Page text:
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Shizuo Kambayashi

The North Korean nuclear threat, which had been unfolding over years and even over presidencies, now hits ominous milestones by the week.

  • In what Kim Jong-un had taunted was an Independence Day "gift," the regime on July 4 launched an intercontinental ballistic missile that could reach Alaska.
  • By the end of the month, he was gloating about a test that could reach California (per the N.Y. Times), or even Denver or Chicago (per the Wall Street Journal).
  • Then came yesterday's WashPost scoop that North Korea has "produced a miniaturized nuclear warhead that can fit inside its missiles, crossing a key threshold on the path to becoming a full-fledged nuclear power."

It's the big idea of Tom Friedman's book last year about the "age of accelerations": that Moore's Law, about the rate of doubling in computer power, now applies to basically everything.

Shortly after the Post's huge story, Trump poured on accelerant with remarks that were a quick coda to a statement on the opioid crisis that he delivered at his Summer White House at Trump National Golf Club in Bedminster, N.J..

A reporter asked if he had any comment on the reports about North Korea's nuclear capabilities. He sure did:

"North Korea best not make any more threats to the United States. They will be met with fire and fury like the world has never seen. He has been very threatening beyond a normal state. And as I said, they will be met with fire, fury, and, frankly, power, the likes of which this world has never seen before."

Be smart: Of all the dumb things North Korea says, the idea of threatening Guam is one of the dumber.

An all-around wise man points out: "Makes no sense. Attacking anywhere is a suicide mission for the regime. U.S. retaliation would be devastating and complete. Most Korea experts would tell you that if they are going to take their one shot, it will be at a more populated and emotionally connected target."

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Go deeper

"Atmospheric river" swings Northern California from drought to flood

Satellite view of the bomb cyclone swirling off the coast of the Pacific Northwest and the atmospheric river affecting California on Oct. 24. Photo: CIRA/RAMMB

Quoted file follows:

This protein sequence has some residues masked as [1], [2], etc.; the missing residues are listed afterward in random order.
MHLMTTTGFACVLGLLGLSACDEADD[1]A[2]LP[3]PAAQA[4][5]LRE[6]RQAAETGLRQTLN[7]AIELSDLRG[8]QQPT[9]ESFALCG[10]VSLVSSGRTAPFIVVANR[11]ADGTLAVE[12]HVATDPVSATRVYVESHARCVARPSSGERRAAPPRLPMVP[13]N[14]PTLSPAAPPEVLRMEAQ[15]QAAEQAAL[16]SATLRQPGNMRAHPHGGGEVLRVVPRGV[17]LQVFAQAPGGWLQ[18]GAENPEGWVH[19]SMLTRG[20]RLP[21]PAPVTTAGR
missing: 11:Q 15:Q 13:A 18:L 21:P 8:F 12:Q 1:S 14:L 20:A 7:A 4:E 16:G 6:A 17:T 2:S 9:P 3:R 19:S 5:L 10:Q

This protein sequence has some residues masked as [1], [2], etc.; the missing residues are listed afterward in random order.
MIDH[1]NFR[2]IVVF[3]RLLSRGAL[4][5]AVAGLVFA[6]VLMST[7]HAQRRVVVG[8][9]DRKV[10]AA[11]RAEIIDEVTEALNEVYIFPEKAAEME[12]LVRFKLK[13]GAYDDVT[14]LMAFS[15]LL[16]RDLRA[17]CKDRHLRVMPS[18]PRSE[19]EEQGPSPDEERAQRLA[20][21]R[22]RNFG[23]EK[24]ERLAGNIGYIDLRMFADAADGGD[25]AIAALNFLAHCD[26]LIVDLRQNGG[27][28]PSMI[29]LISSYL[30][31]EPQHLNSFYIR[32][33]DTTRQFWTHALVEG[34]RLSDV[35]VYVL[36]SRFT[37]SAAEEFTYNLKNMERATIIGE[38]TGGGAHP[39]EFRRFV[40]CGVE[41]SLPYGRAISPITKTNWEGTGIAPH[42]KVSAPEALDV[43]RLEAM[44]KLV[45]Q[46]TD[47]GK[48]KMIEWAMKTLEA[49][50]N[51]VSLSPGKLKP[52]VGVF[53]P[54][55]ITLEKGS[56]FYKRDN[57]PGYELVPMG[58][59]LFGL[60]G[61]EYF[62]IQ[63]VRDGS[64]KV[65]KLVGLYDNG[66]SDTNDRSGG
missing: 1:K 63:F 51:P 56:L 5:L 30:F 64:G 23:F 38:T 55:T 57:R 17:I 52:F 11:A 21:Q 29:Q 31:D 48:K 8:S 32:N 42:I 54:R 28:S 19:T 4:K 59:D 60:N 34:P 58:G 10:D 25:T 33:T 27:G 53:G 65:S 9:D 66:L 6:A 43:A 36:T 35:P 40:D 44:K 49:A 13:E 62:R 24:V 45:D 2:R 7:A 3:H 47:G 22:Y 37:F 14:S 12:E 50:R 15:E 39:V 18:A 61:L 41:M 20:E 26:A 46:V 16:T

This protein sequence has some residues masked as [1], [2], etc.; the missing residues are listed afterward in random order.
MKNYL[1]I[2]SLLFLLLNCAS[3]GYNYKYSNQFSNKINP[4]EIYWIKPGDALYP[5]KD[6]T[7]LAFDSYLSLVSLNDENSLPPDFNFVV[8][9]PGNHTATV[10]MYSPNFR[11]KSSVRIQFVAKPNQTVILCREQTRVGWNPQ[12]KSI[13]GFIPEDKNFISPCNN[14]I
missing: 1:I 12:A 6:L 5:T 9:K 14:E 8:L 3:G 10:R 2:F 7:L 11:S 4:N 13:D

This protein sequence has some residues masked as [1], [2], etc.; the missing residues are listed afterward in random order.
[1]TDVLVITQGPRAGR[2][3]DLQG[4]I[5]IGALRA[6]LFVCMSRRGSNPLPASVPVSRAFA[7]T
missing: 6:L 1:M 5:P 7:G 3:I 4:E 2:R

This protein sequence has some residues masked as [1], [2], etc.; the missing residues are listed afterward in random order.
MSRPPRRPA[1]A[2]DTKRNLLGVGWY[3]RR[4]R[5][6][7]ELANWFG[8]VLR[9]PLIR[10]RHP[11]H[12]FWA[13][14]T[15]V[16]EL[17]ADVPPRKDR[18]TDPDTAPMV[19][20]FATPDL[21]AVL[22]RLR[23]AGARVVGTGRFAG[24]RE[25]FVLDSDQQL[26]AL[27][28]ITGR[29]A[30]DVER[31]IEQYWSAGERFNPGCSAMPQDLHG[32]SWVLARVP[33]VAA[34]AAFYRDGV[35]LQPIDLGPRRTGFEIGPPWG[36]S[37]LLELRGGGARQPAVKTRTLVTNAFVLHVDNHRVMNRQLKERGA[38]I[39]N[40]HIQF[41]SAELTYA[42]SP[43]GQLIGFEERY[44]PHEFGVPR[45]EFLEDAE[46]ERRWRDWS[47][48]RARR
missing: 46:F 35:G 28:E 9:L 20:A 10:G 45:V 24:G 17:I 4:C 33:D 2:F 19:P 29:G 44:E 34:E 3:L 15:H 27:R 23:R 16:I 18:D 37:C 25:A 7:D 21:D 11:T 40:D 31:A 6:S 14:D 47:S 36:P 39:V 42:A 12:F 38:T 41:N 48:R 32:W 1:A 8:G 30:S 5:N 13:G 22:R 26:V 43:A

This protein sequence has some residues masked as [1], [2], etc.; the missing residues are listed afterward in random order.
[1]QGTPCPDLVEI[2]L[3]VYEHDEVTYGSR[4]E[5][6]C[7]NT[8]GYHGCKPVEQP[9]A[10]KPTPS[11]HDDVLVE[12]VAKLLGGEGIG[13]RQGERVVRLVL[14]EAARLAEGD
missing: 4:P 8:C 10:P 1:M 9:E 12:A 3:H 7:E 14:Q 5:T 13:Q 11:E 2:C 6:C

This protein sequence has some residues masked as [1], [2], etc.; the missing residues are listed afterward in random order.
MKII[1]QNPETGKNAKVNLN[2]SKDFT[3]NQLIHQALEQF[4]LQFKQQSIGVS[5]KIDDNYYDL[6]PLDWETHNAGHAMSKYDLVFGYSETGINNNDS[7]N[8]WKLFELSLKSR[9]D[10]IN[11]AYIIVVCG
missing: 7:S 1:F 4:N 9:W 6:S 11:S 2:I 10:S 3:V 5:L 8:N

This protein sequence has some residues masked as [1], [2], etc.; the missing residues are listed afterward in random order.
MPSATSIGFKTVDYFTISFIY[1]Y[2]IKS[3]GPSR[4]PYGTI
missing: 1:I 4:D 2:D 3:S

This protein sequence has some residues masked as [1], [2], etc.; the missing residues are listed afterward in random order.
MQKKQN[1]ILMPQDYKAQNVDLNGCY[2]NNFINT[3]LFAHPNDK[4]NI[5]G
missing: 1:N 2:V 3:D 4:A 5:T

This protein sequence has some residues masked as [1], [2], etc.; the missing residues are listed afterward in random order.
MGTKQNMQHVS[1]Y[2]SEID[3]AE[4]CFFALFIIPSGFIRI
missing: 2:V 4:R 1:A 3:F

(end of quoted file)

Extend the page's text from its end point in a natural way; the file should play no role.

A series of powerful "atmospheric river" storms are delivering historic amounts of rainfall across parts of drought-stricken California and the Pacific Northwest — triggering widespread power outages and flooding.

Why it matters: The strong atmospheric river, packing large amounts of moisture, is causing Northern California to whiplash from drought to flood.

Updated 2 hours ago - World

Saudi dissident claims MBS said he could get "poison ring" to kill king

Saudi Crown Prince Mohammed bin Salman attending the Saudi Green Initiative Forum, via video link, in Riyadh, Saudi Arabia on Saturday. Photo: Royal Court of Saudi Arabia/Handout/Anadolu Agency via Getty Images

A former senior Saudi intelligence official who worked with the U.S. on counterterrorism alleged to "60 Minutes" in an interview broadcast Sunday that Crown Prince Mohammed bin Salman discussed in 2014 killing the kingdom's then-monarch.

Why it matters: The claim by the exiled Saad al-Jabri, whom Saudi authorities describe as "a discredited former government official," that the crown prince, known as "MBS," allegedly said he could obtain a "ring from Russia" to carry out the attack, is one of several serious but unproven allegations he made on the CBS show.

“You blew it”: GOP activist turns on corporations over vaccine mandates

The chairman of the American Conservative Union said on "Axios on HBO" he accepts "Joe Biden is my president, and I want him to succeed," but predicted Republicans retake the House and Senate in 2022 — with greater than 50% odds Donald Trump runs in 2024.

The big picture: In a joint interview with his wife, Mercedes, Matt Schlapp also refused to share their vaccination status. And he told corporate America "you blew it" by embracing vaccine mandates and liberal social stances that have alienated GOP voters and politicians.